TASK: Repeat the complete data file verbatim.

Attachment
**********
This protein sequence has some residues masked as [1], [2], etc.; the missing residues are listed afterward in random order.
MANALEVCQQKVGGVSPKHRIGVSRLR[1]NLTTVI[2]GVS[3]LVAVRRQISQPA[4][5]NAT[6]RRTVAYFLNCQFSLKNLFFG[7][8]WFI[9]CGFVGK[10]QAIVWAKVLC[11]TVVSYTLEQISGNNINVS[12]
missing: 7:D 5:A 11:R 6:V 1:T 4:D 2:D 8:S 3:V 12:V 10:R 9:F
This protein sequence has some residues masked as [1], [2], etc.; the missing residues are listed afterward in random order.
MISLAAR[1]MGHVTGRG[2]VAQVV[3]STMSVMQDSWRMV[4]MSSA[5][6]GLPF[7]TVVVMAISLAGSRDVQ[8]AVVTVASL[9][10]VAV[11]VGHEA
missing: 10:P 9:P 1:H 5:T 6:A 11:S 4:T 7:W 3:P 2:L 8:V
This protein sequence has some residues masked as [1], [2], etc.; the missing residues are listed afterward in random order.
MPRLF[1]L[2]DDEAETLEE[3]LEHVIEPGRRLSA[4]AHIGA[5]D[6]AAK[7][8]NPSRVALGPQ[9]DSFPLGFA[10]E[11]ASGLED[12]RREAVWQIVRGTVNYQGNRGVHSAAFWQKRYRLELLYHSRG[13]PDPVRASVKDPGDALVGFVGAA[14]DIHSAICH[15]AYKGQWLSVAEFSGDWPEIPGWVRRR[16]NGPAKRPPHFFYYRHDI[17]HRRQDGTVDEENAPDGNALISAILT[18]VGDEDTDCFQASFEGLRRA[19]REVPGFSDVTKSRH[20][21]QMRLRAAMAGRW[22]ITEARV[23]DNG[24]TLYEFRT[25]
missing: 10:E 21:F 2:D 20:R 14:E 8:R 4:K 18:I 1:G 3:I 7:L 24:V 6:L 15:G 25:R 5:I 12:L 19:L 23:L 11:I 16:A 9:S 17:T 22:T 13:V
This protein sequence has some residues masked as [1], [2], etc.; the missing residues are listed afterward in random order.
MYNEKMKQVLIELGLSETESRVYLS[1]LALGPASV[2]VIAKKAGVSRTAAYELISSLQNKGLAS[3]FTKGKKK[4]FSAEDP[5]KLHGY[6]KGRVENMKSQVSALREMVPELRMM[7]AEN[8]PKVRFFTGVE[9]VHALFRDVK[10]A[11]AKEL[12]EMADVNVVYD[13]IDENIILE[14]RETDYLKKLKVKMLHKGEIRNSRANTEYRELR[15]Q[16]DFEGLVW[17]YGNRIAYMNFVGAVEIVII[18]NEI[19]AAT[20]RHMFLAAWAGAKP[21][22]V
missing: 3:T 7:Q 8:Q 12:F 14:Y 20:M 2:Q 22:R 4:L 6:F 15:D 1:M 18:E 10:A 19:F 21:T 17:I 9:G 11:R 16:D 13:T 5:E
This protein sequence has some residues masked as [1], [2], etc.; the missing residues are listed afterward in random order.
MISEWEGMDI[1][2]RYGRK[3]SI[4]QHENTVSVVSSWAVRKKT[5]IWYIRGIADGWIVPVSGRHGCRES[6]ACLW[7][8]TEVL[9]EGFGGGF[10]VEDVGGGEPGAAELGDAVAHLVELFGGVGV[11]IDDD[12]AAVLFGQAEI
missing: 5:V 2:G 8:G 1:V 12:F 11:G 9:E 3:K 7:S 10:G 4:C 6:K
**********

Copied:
This protein sequence has some residues masked as [1], [2], etc.; the missing residues are listed afterward in random order.
MANALEVCQQKVGGVSPKHRIGVSRLR[1]NLTTVI[2]GVS[3]LVAVRRQISQPA[4][5]NAT[6]RRTVAYFLNCQFSLKNLFFG[7][8]WFI[9]CGFVGK[10]QAIVWAKVLC[11]TVVSYTLEQISGNNINVS[12]
missing: 7:D 5:A 11:R 6:V 1:T 4:D 2:D 8:S 3:V 12:V 10:R 9:F
This protein sequence has some residues masked as [1], [2], etc.; the missing residues are listed afterward in random order.
MISLAAR[1]MGHVTGRG[2]VAQVV[3]STMSVMQDSWRMV[4]MSSA[5][6]GLPF[7]TVVVMAISLAGSRDVQ[8]AVVTVASL[9][10]VAV[11]VGHEA
missing: 10:P 9:P 1:H 5:T 6:A 11:S 4:T 7:W 3:P 2:L 8:V
This protein sequence has some residues masked as [1], [2], etc.; the missing residues are listed afterward in random order.
MPRLF[1]L[2]DDEAETLEE[3]LEHVIEPGRRLSA[4]AHIGA[5]D[6]AAK[7][8]NPSRVALGPQ[9]DSFPLGFA[10]E[11]ASGLED[12]RREAVWQIVRGTVNYQGNRGVHSAAFWQKRYRLELLYHSRG[13]PDPVRASVKDPGDALVGFVGAA[14]DIHSAICH[15]AYKGQWLSVAEFSGDWPEIPGWVRRR[16]NGPAKRPPHFFYYRHDI[17]HRRQDGTVDEENAPDGNALISAILT[18]VGDEDTDCFQASFEGLRRA[19]REVPGFSDVTKSRH[20][21]QMRLRAAMAGRW[22]ITEARV[23]DNG[24]TLYEFRT[25]
missing: 10:E 21:F 2:D 20:R 14:E 8:R 4:K 18:I 1:G 3:I 7:L 24:V 6:L 15:G 25:R 5:I 12:L 19:L 23:L 11:I 16:A 9:S 17:T 22:T 13:V
This protein sequence has some residues masked as [1], [2], etc.; the missing residues are listed afterward in random order.
MYNEKMKQVLIELGLSETESRVYLS[1]LALGPASV[2]VIAKKAGVSRTAAYELISSLQNKGLAS[3]FTKGKKK[4]FSAEDP[5]KLHGY[6]KGRVENMKSQVSALREMVPELRMM[7]AEN[8]PKVRFFTGVE[9]VHALFRDVK[10]A[11]AKEL[12]EMADVNVVYD[13]IDENIILE[14]RETDYLKKLKVKMLHKGEIRNSRANTEYRELR[15]Q[16]DFEGLVW[17]YGNRIAYMNFVGAVEIVII[18]NEI[19]AAT[20]RHMFLAAWAGAKP[21][22]V
missing: 3:T 7:Q 8:Q 12:F 14:Y 20:M 2:Q 22:R 4:L 6:F 15:D 1:M 18:E 10:A 19:F 21:T 17:I 9:G 11:R 16:D 13:T 5:E
This protein sequence has some residues masked as [1], [2], etc.; the missing residues are listed afterward in random order.
MISEWEGMDI[1][2]RYGRK[3]SI[4]QHENTVSVVSSWAVRKKT[5]IWYIRGIADGWIVPVSGRHGCRES[6]ACLW[7][8]TEVL[9]EGFGGGF[10]VEDVGGGEPGAAELGDAVAHLVELFGGVGV[11]IDDD[12]AAVLFGQAEI
missing: 5:V 2:G 8:G 1:V 12:F 11:G 9:E 3:K 7:S 10:G 4:C 6:K